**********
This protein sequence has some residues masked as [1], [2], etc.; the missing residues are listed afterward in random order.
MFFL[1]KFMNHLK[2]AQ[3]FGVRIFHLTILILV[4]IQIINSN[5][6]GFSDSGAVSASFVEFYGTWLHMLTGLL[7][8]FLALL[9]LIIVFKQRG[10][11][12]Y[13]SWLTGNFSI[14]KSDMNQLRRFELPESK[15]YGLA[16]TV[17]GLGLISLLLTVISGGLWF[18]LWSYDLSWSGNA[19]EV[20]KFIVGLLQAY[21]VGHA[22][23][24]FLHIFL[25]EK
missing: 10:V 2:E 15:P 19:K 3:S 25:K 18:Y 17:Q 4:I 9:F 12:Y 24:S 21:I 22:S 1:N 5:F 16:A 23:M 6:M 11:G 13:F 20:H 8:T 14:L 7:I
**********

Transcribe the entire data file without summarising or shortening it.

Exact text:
This protein sequence has some residues masked as [1], [2], etc.; the missing residues are listed afterward in random order.
MFFL[1]KFMNHLK[2]AQ[3]FGVRIFHLTILILV[4]IQIINSN[5][6]GFSDSGAVSASFVEFYGTWLHMLTGLL[7][8]FLALL[9]LIIVFKQRG[10][11][12]Y[13]SWLTGNFSI[14]KSDMNQLRRFELPESK[15]YGLA[16]TV[17]GLGLISLLLTVISGGLWF[18]LWSYDLSWSGNA[19]EV[20]KFIVGLLQAY[21]VGHA[22][23][24]FLHIFL[25]EK
missing: 10:V 2:E 15:P 19:K 3:S 25:K 18:Y 17:Q 4:I 9:F 12:Y 24:S 21:I 22:S 1:N 5:F 16:A 23:M 6:M 11:G 13:F 20:H 8:T 14:L 7:I